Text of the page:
If you look at the most popular games on any mainstream gaming site today, you will see a heavily skewed distribution towards franchise games. I discussed the driving force behind that in my earlier post, which is namely the ease of marketing a known franchise compared to marketing a new IP with zero brand equity. I will take my argument one step further now, and try to explain why the common franchise strategy is something you want to leave behind.
Creativity vs Risk
To the innovative and creative mind, the explanation is pretty obvious. A new IP brings greater creative freedom. Franchises, on the other hand, have the habit of building up over past iterations, forming rigid skeletons over time. Therefore franchises are not really part of the artistic freedom paradise.
The argument on the flipside is that franchises reduce risk of consumer rejection, which is abundant in any new IP. This does make sense and that is why it seems to be the dominant strategy in the industry among big publishers. But at what cost?
The invention of video game genres brought a similar benefit to the industry; it made the product more easily definable and the marketing message more easily communicable. The downside, as we all know, is that the classification did not only shape the minds of the customers, but of the designers as well. The cost was deadlocking the industry into churning out title after title with the same core game mechanics, which you can do for only so long before your customers start taking their leave for new experiences. Hence the rise of independent games.
The cost is similar with franchising, yet far greater. Not only does it keep the experience limited to a single genre in most cases, but it also keeps things limited to a very predictable and same-old version of one particular interpretation. Two things will eventually happen this way:
- You will limit your growth: There are only so many hockey fans looking to buy NHL games. There are only so many mainstream sports you can make a game about. There are only so many wars to build a game around (I'm betting the next Total War title will be "Medieval III", and the next Call of Duty will be... "Marginally Further Modernized Warfare with Tanks This Time")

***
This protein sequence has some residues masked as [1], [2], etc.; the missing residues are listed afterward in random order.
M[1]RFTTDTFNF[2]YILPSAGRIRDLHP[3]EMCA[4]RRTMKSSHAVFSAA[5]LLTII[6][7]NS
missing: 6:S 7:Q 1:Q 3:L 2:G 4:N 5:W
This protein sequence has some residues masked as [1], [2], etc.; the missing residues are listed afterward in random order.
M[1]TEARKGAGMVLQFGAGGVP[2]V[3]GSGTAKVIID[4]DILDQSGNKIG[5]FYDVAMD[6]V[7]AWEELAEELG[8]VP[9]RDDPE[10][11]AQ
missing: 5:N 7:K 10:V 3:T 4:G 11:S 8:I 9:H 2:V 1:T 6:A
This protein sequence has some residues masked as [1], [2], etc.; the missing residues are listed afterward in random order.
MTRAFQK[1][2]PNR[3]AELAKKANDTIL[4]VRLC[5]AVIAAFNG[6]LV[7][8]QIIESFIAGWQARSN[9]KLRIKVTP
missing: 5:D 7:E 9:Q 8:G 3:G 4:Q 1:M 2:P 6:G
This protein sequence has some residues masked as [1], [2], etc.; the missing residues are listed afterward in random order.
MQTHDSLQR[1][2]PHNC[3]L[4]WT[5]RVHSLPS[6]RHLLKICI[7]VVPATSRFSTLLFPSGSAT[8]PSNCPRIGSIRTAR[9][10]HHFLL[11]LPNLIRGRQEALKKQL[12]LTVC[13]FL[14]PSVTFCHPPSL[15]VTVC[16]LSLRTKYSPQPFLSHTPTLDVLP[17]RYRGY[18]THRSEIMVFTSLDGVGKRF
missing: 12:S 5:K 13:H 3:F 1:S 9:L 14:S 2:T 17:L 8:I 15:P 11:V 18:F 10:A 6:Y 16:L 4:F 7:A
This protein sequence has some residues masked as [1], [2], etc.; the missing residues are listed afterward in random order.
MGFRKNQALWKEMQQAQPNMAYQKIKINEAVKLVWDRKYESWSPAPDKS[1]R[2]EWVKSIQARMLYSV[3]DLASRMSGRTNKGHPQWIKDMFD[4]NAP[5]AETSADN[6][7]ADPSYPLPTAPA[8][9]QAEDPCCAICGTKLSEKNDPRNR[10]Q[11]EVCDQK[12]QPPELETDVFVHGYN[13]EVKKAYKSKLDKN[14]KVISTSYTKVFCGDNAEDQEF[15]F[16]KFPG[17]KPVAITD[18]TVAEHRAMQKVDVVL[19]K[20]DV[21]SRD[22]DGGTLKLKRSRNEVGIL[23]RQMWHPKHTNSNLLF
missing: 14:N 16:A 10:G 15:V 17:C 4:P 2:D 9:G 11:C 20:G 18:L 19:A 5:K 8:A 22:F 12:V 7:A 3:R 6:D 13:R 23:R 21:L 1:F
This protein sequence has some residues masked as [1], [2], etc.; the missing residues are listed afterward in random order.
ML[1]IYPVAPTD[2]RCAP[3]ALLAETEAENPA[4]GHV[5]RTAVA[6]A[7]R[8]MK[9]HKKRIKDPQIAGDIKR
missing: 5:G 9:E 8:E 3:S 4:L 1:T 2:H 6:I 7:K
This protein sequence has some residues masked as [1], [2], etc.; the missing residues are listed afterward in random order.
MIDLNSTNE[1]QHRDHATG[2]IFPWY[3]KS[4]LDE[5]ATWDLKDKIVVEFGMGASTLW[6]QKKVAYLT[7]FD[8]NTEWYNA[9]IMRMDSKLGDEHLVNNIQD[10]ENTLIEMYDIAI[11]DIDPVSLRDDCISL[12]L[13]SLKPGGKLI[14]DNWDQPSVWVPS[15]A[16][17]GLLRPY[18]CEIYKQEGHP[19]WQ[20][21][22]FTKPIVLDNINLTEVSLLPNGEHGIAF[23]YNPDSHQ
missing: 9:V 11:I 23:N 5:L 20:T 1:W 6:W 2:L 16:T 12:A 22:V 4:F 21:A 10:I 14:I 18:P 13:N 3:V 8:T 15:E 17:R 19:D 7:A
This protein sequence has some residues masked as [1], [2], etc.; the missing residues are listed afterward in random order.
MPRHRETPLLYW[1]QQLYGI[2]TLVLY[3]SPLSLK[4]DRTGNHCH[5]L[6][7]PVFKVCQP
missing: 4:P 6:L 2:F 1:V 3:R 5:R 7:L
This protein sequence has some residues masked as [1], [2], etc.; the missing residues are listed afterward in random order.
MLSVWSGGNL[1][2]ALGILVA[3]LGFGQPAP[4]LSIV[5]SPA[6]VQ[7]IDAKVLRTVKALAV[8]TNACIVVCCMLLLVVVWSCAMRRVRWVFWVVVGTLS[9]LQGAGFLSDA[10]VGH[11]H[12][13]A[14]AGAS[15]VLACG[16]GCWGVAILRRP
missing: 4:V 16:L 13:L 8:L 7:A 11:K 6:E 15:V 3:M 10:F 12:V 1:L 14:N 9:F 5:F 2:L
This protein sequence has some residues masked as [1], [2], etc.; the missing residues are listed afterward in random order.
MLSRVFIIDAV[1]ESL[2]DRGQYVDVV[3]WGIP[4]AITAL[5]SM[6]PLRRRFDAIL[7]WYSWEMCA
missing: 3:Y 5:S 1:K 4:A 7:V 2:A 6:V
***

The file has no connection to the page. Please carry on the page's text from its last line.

- Your customers will start realizing they are buying the same games over and over again.
Risk vs Evolution
Here is my main argument:
Most franchises are so focused on refining their specific brand of gameplay experience, that they expose themselves to the threat of extinction by the way of becoming evolutionary dead-ends.
A good example to this is found in the animal kingdom. A cheetah is a highly specialized hunter, built for speed. Yet its high level of specialization comes at the cost of adaptability. So much that its fate is deeply tied with that of its prey and its habitat; should anything happen to the species it preys on, or should any parameters of the habitat change by even a small bit, the cheetah faces the risk of extinction because it has long lost its adaptability. It is an evolutionary dead-end. Same thing applies to brands.
Therefore the key to building a long lasting brand is leaving yourself room to grow, by choosing values that can transcend your most immediate time and habitat if needed. Failure to do that means losing a brand more often that you would like, and having to start from scratch again. You want to avoid that because it is costly and it draws the scorn of your customers for limiting creativity and variety.
The Solution: Brands built around experience, not genre
I have one name for you as an example to this alternative strategy: Tom Clancy.
Over the years we have seen a number of games with the Tom Clancy name: Ghost Recon, EndWar, HAWX and others. Although the series shows an inclination towards a first person perspective, we have recently been given a strategy game and a flight simulator game as well.
There you have an example of a brand equity that can communicate an idea beyond the limitations of a single genre. The name of Tom Clancy immediately makes one recall the experiences of military operations, what-if conflicts, special forces, political tension, etc. If they announced a submarine simulation game tomorrow, you would know what to expect. Can you say the same if the next Call of Duty game was announced to be a flight simulator? How about a strategy game with the Far Cry title? Any idea?
The vast variety of Star Wars games is another example. Simulators, strategy games, first person shooters, RPGs, all branded with the Star Wars experience. A more recent adaptation of this branding strategy is seen in Halo Wars. With the Warcraft franchise, it took a hybrid step to make the transition from RTS to RPG. Looking at the result, it has obviously paid off.
Perhaps "Experience Franchising" does not have infinite flexibility either, but it is a vastly more adaptable branding strategy compared to most other franchises obsessed with particular genres. Such flexibility is more suited to an industry built around the art of design, as opposed to a focus on genres and features, which are characteristics of ugly commoditization.
Save your game from that fate. Start thinking what your brand should stand for today and tomorrow.